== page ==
Coyote Soup

Bringing life back to the family ranch with three young free range braves and lots of organic elbow grease.

Fresh Side March 30, 2011

Filed under: Country Life,Musings,Recipes — Piper Long @ 8:48 am
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When we first started raising our own beef and pork for our family, I was completely clueless as to how I wanted the meat cut and packaged. As I learned more about preparing food for my family, I quickly learned my family’s likes and dislikes based on how much of the meal ended up being fed to the dogs.

I thought I had it down pat, until we got a call from a woman in her 80’s who wanted to buy some bottle calves.

This wasn’t just any ol’ woman.

This was a woman with strength and confidence. And at times a surprisingly vulgar vocabulary.

When I told her we had plenty of bull calves, she told me she’d be making the trip from Kansas the following day.

And true to her word, she did.

When she stepped out of the truck, I was impressed by her remarkably sturdy frame. She was so sturdy that she could have been a linebacker for the Chicago Bears.

I think she was stouter than Dick Butkus.

She was a woman with some character who still knew what she wanted and how to get it. I think if there was a woman who was my complete opposite, this might be her.

She arrived with a truckload of 5 gallon buckets and a few choice rocks. She found them on the side of the road.

A farm can never have too many 5 gallon buckets.

Yet in all my life, I’ve never noticed a single bucket on the side of the road. It had never occurred to me to look for things on the side of the road.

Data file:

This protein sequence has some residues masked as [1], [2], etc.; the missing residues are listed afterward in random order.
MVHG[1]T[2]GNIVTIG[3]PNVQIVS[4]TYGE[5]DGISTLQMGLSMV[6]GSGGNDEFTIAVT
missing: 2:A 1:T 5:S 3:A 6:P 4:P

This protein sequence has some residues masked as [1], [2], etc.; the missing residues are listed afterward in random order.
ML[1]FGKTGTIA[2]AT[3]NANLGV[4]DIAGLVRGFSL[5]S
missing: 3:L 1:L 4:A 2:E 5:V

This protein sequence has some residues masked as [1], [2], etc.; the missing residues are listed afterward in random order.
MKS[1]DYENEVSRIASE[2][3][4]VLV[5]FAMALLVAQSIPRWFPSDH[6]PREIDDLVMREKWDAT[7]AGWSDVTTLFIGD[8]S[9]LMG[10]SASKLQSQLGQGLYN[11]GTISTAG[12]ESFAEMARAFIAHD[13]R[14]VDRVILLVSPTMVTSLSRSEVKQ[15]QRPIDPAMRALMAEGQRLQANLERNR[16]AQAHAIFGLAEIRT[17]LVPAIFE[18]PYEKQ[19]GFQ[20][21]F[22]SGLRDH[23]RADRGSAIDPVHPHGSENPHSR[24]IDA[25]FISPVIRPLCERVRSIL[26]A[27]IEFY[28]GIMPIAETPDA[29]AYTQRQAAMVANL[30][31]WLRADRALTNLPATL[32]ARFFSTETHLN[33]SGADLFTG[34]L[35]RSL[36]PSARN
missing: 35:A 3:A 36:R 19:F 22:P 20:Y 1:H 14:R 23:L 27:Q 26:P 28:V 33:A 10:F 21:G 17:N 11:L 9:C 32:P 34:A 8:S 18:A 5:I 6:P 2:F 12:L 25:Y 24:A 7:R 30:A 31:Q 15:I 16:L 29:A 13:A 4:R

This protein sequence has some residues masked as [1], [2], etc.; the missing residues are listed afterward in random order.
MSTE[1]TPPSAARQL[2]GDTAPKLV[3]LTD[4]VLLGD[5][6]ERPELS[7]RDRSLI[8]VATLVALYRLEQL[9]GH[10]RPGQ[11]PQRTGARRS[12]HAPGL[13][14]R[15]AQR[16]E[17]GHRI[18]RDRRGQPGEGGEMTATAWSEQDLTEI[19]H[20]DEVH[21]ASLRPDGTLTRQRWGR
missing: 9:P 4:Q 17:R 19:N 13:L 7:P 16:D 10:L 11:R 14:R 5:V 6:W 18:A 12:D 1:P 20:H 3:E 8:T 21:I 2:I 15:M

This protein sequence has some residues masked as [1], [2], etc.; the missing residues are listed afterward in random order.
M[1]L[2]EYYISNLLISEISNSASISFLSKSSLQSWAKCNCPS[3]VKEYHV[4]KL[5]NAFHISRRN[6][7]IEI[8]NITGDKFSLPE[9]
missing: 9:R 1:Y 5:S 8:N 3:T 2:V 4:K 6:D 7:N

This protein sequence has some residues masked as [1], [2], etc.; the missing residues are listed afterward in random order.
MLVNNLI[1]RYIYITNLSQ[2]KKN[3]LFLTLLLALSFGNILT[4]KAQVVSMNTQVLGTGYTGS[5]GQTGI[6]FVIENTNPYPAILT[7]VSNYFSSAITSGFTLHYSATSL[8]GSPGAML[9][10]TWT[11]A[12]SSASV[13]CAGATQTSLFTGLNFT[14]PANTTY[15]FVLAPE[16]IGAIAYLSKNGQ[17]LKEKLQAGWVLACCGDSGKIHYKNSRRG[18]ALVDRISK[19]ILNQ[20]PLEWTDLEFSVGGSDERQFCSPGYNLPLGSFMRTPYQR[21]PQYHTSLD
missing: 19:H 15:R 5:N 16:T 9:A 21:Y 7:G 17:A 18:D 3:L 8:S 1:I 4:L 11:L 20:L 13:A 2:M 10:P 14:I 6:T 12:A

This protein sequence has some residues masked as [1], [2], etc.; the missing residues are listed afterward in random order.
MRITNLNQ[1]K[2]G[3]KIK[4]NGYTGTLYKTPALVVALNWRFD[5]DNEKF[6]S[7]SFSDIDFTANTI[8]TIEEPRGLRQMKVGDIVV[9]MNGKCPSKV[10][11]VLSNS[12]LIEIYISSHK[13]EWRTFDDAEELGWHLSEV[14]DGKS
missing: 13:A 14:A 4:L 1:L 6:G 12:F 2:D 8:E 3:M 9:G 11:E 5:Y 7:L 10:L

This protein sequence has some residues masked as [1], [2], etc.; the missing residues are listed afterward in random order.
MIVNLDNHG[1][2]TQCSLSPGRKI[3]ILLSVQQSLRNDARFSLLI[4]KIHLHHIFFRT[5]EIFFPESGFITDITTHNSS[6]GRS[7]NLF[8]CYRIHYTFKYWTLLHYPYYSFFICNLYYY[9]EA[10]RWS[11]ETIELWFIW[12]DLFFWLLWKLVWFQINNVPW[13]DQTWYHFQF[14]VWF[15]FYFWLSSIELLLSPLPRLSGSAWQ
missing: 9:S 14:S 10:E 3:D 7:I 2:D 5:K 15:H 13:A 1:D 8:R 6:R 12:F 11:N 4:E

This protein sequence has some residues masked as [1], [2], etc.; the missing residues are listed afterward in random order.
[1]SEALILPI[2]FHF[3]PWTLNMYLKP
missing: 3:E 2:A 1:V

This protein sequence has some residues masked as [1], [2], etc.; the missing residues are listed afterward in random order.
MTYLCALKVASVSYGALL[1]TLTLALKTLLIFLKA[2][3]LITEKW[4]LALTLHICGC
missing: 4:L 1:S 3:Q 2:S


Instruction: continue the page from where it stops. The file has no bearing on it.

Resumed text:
Then she opened her truck and pulled out a large cooler.

Guess I should start looking for things on the side of the road… she found a nice new cooler! I thought.

It was full of white packages of meat, obviously from a farm. Turns out, this was her cooler from her prized dog farm. I soon learned that they processed and packaged all of their own food, right there on the farm. At first, I was a bit concerned as to the actual contents of the packages. The first package was taped with a piece of duct tape and labeled with a marker, “Fresh Side”.

I sure hope this isn’t dog meat, I thought.

“What’s fresh side?” I asked as she handed me the package.

“You’ve never heard of fresh side?” she asked in disbelief.

“Nope” I replied.

It came to no surprise that she would be able to teach me a thing or two, being that we were so different. But I never imagined that she would be teaching me about food…

…maybe a wrestling hold like the Dragon Sleeper, but never food.

Fresh side, she informed me, is pork. It’s like bacon, only it’s uncured and unsmoked. Kinda like a pork chop. She told me to salt and pepper both sides of the side, throw it in a hot pan, and fry until golden brown.

So that’s exactly what I did.

And it was wonderful.

Only problem was, when it was gone, it was gone. And I couldn’t find fresh side at any of the local supermarkets. Only bacon or pork chops.

This time when we took our pork to the butcher for processing, I asked for half bacon and half fresh side. Our side turned out to be really lean. So I added some oil and butter to my scratched up, nonstick skillet.

Once the underside begins to brown, I flip and fry a bit more.

Until golden brown and crisp.

I wonder if this would be good battered in flour. Then maybe make a gravy to pour over some homemade biscuits….


4 Responses to “Fresh Side”

  1. Andrea Reed Says:

    I’ve never heard of it either. I would like to try it sometime.

  2. Skuba Says:

    They call the floured bacon “Country Fried Floured Bacon” high tech name there. Fresh side also works great in a pinch in bean soup especially if it is lean like yours. Saw you comment on PW and I’ve been enjoying your blog since. We are going through a remodel also.

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